Mary (Sidney) Herbert, the Countess of Pembroke, was born on October 27, 1561. According to the Poetry Foundation:
The daughter of Sir Henry Sidney and Mary Dudley, Mary Sidney was born on 27 October 1561 at Tickenhall near Bewdley, Worcestershire, on the Welsh border while her father was serving as lord Governor of the marches of Wales. He had been a companion of King Edward, who died in his arms. Her mother, a well-educated woman who was a close friend of Queen Elizabeth, was the daughter of the Earl of Northumberland, who was virtual ruler of England in King Edward's final years, and the sister of Elizabeth's favorite, Robert Dudley. Lady Sidney was badly scarred by smallpox after nursing the queen, and thereafter rarely appeared at court.
Describing her work on the psalter, the Poetry Foundation states:
The countess used 128 different verse forms for the 107 Psalms she translated (Psalm 119 has twenty-two sections), making her achievement significant for metrical variety as well as for the content, Like her Genevan sources, the countess used the Psalms to comment on contemporary politics, particularly the persecution of "the godly," as Protestants called themselves. By expanding metaphors and descriptions present in the original Hebrew, Sidney also incorporated her experience at Elizabeth's court, as well as female experiences of marriage and childbirth.
Sir Philip Sidney offered this translation of the most famous psalm, number 23:
The Lord, the Lord my shepherd is,
And so can never I
He rests me in greene pasture his:
By waters still, and sweete
He guides my feete.
He me revives : leades me the way,
Which righteousnesse doth take,
For his names sake.
Yea though I should through valleys stray,
Of deathes dark shade, I will
Noe whitt feare ill.
For thou, deere Lord, thou me besett'st:
Thy rodd, and thy staff be
To comfort me;
Before me thou a table sett'st,
Even when foes envious eye
Doth it espy.
Thou oil'st my head thou fil'st my cup:
Nay more thou endlesse good,
Shalt give me food.
To thee, I say, ascended up,
Where thou, the Lord of all,
Dost hold thy hall.
Mary wrote this translation of Psalm 90:
O Lord, hast byn from time to time:
Long er Mountaines, proudly swelling,
Above the lowly dales did clime:
Long er the Earth, embowl'd by thee,
Bare the forme it now doth beare:
Yea, thou art God for ever, free
From all touch of age and yeare.
O, but man by thee created,
As he at first of earth arose,
When thy word his end hath dated,
In equall state to earth he goes.
Thou saist, and saying makst it soe:
Be noe more, O Adams heyre;
From whence ye came, dispatch to goe,
Dust againe, as dust you were.
Graunt a thousand yeares be spared
To mortall men of life and light:
What is that to thee compared?
One day, one quarter of a night.
When death upon them storm-like falls,
Like unto a dreame they grow:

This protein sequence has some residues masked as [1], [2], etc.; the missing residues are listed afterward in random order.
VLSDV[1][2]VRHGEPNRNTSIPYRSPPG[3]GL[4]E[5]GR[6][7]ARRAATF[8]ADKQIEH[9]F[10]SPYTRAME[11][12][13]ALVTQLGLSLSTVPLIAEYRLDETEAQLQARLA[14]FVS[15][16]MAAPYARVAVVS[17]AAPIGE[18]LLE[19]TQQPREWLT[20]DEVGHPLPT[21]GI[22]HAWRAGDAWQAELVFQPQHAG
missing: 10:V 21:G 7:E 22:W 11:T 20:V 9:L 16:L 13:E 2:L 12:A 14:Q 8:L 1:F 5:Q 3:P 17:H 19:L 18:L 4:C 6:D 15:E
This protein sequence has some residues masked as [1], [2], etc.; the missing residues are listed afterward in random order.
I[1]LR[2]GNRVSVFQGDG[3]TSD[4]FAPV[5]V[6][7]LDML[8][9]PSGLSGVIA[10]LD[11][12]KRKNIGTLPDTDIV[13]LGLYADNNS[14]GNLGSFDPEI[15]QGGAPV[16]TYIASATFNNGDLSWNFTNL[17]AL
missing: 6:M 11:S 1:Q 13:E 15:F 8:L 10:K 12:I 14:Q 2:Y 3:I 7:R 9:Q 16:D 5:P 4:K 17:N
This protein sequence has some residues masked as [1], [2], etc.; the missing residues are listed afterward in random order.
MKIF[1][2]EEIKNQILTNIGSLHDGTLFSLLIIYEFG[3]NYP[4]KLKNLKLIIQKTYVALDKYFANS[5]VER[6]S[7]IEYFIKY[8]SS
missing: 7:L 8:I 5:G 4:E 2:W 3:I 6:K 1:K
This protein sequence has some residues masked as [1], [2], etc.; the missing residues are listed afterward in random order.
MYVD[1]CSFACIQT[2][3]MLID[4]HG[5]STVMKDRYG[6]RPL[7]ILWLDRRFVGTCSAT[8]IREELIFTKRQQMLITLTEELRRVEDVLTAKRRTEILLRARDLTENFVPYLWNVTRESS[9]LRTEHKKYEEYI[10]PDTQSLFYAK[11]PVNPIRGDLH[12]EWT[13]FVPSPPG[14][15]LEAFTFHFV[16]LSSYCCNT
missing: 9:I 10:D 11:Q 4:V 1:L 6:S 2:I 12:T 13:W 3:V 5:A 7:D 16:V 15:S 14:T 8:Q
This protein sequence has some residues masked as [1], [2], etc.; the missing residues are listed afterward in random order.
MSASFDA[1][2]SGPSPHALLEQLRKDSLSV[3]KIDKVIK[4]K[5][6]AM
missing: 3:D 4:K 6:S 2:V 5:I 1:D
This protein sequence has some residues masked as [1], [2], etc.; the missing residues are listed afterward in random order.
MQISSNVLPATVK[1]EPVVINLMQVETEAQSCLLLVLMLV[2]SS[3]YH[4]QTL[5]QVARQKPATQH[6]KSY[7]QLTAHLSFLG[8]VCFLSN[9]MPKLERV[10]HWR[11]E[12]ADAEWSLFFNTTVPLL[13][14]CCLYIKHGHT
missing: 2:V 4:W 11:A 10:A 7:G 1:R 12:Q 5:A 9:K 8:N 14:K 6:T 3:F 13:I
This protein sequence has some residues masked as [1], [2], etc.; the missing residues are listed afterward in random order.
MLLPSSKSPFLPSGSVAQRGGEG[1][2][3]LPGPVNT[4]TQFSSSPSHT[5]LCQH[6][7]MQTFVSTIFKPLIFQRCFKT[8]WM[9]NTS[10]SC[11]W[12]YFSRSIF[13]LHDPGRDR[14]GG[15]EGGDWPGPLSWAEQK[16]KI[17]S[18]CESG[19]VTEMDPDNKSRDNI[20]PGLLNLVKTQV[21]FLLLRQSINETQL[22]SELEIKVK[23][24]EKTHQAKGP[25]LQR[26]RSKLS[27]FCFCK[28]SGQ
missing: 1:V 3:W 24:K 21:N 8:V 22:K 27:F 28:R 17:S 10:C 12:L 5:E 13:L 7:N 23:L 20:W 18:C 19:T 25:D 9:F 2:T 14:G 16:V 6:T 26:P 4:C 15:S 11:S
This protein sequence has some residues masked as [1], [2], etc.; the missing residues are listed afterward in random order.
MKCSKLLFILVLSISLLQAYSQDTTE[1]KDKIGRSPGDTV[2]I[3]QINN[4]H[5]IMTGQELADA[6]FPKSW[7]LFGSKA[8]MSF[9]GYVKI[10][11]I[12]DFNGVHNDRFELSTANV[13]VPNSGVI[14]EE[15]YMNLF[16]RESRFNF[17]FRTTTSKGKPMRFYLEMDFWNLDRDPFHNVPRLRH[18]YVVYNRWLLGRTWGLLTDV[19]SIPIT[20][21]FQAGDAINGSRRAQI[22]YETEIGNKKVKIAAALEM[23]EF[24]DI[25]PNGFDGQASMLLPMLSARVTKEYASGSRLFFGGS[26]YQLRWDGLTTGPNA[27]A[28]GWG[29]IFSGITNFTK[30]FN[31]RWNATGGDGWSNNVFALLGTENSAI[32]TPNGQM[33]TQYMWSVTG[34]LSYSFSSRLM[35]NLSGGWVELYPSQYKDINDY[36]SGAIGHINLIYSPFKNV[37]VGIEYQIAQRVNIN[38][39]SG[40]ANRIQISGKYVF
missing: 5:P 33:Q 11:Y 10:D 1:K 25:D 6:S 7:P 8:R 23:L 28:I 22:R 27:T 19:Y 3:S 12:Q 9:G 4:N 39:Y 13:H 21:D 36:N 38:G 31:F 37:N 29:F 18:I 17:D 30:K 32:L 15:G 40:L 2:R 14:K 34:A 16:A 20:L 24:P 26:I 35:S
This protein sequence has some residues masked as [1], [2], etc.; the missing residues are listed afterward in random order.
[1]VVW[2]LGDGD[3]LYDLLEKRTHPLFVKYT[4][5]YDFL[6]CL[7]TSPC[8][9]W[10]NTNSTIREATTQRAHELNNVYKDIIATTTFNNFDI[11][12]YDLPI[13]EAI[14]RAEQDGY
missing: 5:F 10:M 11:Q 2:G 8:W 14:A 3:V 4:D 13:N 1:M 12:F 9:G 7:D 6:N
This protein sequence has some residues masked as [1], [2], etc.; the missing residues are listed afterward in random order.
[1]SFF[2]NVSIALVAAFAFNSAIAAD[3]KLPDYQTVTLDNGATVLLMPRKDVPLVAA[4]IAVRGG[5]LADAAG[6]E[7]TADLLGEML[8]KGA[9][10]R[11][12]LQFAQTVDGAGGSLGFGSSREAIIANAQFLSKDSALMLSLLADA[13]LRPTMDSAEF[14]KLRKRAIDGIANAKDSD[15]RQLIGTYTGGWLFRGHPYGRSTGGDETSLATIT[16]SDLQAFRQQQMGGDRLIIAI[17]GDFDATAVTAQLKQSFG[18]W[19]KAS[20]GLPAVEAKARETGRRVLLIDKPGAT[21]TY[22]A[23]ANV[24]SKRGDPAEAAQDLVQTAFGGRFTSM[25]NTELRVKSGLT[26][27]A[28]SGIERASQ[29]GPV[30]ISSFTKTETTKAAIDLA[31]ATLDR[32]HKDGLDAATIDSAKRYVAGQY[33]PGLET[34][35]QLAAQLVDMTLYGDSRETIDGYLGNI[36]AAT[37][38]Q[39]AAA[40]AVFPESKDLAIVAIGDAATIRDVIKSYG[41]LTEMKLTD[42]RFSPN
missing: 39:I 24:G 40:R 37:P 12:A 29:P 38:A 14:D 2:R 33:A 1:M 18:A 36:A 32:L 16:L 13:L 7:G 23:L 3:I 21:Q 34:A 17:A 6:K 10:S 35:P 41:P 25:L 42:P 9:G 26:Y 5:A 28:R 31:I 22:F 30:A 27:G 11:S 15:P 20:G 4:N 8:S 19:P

Which goes and comes as fancy calls,
Nought in substance all in show.
John Donne praised this work highly in this poem:
PHILIP SIDNEY, AND THE COUNTESS OF
PEMBROKE, HIS SISTER
ETERNAL God—for whom who ever dare
Seek new expressions, do the circle square,
And thrust into straight corners of poor wit
Thee, who art cornerless and infinite—
I would but bless Thy name, not name Thee now
—And Thy gifts are as infinite as Thou—
Fix we our praises therefore on this one,
That, as thy blessed Spirit fell upon
These Psalms' first author in a cloven tongue
—For 'twas a double power by which he sung
The highest matter in the noblest form—
So thou hast cleft that Spirit, to perform
That work again, and shed it here, upon
Two, by their bloods, and by Thy Spirit one ;
A brother and a sister, made by Thee
The organ, where Thou art the harmony.
Two that make one John Baptist's holy voice,
And who that Psalm, "Now let the Isles rejoice,"
Have both translated, and applied it too,
Both told us what, and taught us how to do.
They show us islanders our Joy, our King ;
They tell us why, and teach us how to sing.
Make all this all three choirs, heaven, earth, and spheres ;
The first, Heaven, hath a song, but no man hears ;
The spheres have music, but they have no tongue,
Their harmony is rather danced than sung ;
But our third choir, to which the first gives ear
—For Angels learn by what the Church does here—
This choir hath all. The organist is he
Who hath tuned God and man, the organ we ;
The songs are these, which heaven's high holy Muse
Whisper'd to David, David to the Jews ;
And David's successors in holy zeal,
In forms of joy and art do re-reveal
To us so sweetly and sincerely too,
That I must not rejoice as I would do,
When I behold that these Psalms are become
So well attired abroad, so ill at home,
So well in chambers, in Thy Church so ill,
As I can scarce call that reform'd until
This be reform'd ; would a whole state present
A lesser gift than some one man hath sent ?
And shall our Church unto our Spouse and King
More hoarse, more harsh than any other, sing ?
For that we pray, we praise Thy name for this,
Which, by this Moses and this Miriam, is
Already done ; and as those Psalms we call,
—Though some have other authors—David's all,
So though some have, some may some Psalms translate,
We Thy Sidneian psalms shall celebrate,
And, till we come th' extemporal song to sing
—Learn'd the first hour that we see the King,
Who hath translated those translators—may
These their sweet learned labours all the way
Be as our tuning, that when hence we part,
We may fall in with them, and sing our part!
Mary Sidney died on September 25, 1621.